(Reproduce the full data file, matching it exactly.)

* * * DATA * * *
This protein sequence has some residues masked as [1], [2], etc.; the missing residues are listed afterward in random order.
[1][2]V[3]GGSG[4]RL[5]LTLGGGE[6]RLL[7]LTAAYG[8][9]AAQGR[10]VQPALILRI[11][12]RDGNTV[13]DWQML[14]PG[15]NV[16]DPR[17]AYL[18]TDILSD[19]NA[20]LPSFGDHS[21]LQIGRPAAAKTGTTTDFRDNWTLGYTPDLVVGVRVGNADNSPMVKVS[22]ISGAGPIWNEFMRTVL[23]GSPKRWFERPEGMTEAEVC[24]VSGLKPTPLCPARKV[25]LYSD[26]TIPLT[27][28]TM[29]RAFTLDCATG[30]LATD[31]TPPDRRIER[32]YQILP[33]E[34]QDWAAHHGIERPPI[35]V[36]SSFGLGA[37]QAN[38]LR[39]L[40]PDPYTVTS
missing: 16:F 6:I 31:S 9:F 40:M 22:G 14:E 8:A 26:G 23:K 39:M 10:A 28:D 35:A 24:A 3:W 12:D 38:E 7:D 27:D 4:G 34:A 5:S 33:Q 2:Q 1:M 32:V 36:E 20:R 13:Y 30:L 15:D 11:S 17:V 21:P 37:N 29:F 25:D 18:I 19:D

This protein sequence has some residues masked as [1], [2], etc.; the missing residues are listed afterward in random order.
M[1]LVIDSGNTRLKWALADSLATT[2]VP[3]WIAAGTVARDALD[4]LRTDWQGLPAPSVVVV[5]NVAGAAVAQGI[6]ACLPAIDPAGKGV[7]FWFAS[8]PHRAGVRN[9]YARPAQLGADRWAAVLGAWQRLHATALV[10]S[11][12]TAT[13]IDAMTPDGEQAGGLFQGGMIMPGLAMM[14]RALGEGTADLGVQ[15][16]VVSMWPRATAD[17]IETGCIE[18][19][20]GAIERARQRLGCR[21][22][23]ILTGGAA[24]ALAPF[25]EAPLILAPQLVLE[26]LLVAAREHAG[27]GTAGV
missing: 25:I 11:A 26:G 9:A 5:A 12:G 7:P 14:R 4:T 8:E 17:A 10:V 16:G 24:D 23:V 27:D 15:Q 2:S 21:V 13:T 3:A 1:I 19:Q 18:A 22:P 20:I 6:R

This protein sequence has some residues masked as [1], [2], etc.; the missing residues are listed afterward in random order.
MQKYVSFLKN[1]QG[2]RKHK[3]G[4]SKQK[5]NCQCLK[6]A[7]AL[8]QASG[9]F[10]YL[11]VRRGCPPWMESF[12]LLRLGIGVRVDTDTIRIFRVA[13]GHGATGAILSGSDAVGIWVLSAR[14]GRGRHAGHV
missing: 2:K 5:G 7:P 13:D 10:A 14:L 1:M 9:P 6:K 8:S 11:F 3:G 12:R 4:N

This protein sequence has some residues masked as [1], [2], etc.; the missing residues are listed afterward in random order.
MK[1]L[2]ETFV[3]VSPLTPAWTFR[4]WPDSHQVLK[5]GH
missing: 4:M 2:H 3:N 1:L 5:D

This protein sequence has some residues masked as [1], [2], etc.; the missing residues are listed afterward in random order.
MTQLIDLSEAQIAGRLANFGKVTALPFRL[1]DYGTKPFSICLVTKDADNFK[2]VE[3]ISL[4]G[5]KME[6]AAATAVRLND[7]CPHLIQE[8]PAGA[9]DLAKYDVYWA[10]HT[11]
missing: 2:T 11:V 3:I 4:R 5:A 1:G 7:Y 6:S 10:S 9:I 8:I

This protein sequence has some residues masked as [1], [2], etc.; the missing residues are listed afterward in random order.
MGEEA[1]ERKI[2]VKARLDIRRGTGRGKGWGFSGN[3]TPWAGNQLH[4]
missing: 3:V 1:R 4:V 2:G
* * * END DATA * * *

This protein sequence has some residues masked as [1], [2], etc.; the missing residues are listed afterward in random order.
[1][2]V[3]GGSG[4]RL[5]LTLGGGE[6]RLL[7]LTAAYG[8][9]AAQGR[10]VQPALILRI[11][12]RDGNTV[13]DWQML[14]PG[15]NV[16]DPR[17]AYL[18]TDILSD[19]NA[20]LPSFGDHS[21]LQIGRPAAAKTGTTTDFRDNWTLGYTPDLVVGVRVGNADNSPMVKVS[22]ISGAGPIWNEFMRTVL[23]GSPKRWFERPEGMTEAEVC[24]VSGLKPTPLCPARKV[25]LYSD[26]TIPLT[27][28]TM[29]RAFTLDCATG[30]LATD[31]TPPDRRIER[32]YQILP[33]E[34]QDWAAHHGIERPPI[35]V[36]SSFGLGA[37]QAN[38]LR[39]L[40]PDPYTVTS
missing: 16:F 6:I 31:S 9:F 40:M 22:G 14:E 8:A 26:G 23:K 39:M 10:A 28:D 35:A 24:A 3:W 12:D 38:E 7:D 27:D 4:G 34:A 5:S 33:Q 2:Q 1:M 32:V 36:E 20:R 13:Y 30:L 15:D 11:S 17:V 21:P 37:N 29:F 25:D 18:I 19:D

This protein sequence has some residues masked as [1], [2], etc.; the missing residues are listed afterward in random order.
M[1]LVIDSGNTRLKWALADSLATT[2]VP[3]WIAAGTVARDALD[4]LRTDWQGLPAPSVVVV[5]NVAGAAVAQGI[6]ACLPAIDPAGKGV[7]FWFAS[8]PHRAGVRN[9]YARPAQLGADRWAAVLGAWQRLHATALV[10]S[11][12]TAT[13]IDAMTPDGEQAGGLFQGGMIMPGLAMM[14]RALGEGTADLGVQ[15][16]VVSMWPRATAD[17]IETGCIE[18][19][20]GAIERARQRLGCR[21][22][23]ILTGGAA[24]ALAPF[25]EAPLILAPQLVLE[26]LLVAAREHAG[27]GTAGV
missing: 25:I 11:A 26:G 9:A 5:A 12:G 7:P 14:R 4:T 8:E 17:A 10:V 16:G 24:D 23:V 27:D 15:Q 2:S 21:V 13:T 3:A 1:I 19:Q 18:A 22:P 20:I 6:R

This protein sequence has some residues masked as [1], [2], etc.; the missing residues are listed afterward in random order.
MQKYVSFLKN[1]QG[2]RKHK[3]G[4]SKQK[5]NCQCLK[6]A[7]AL[8]QASG[9]F[10]YL[11]VRRGCPPWMESF[12]LLRLGIGVRVDTDTIRIFRVA[13]GHGATGAILSGSDAVGIWVLSAR[14]GRGRHAGHV
missing: 2:K 5:G 7:P 13:D 10:A 14:L 1:M 9:P 6:K 8:S 11:F 3:G 12:R 4:N

This protein sequence has some residues masked as [1], [2], etc.; the missing residues are listed afterward in random order.
MK[1]L[2]ETFV[3]VSPLTPAWTFR[4]WPDSHQVLK[5]GH
missing: 4:M 2:H 3:N 1:L 5:D

This protein sequence has some residues masked as [1], [2], etc.; the missing residues are listed afterward in random order.
MTQLIDLSEAQIAGRLANFGKVTALPFRL[1]DYGTKPFSICLVTKDADNFK[2]VE[3]ISL[4]G[5]KME[6]AAATAVRLND[7]CPHLIQE[8]PAGA[9]DLAKYDVYWA[10]HT[11]
missing: 2:T 11:V 3:I 4:R 5:A 1:G 7:Y 6:S 10:S 9:I 8:I

This protein sequence has some residues masked as [1], [2], etc.; the missing residues are listed afterward in random order.
MGEEA[1]ERKI[2]VKARLDIRRGTGRGKGWGFSGN[3]TPWAGNQLH[4]
missing: 3:V 1:R 4:V 2:G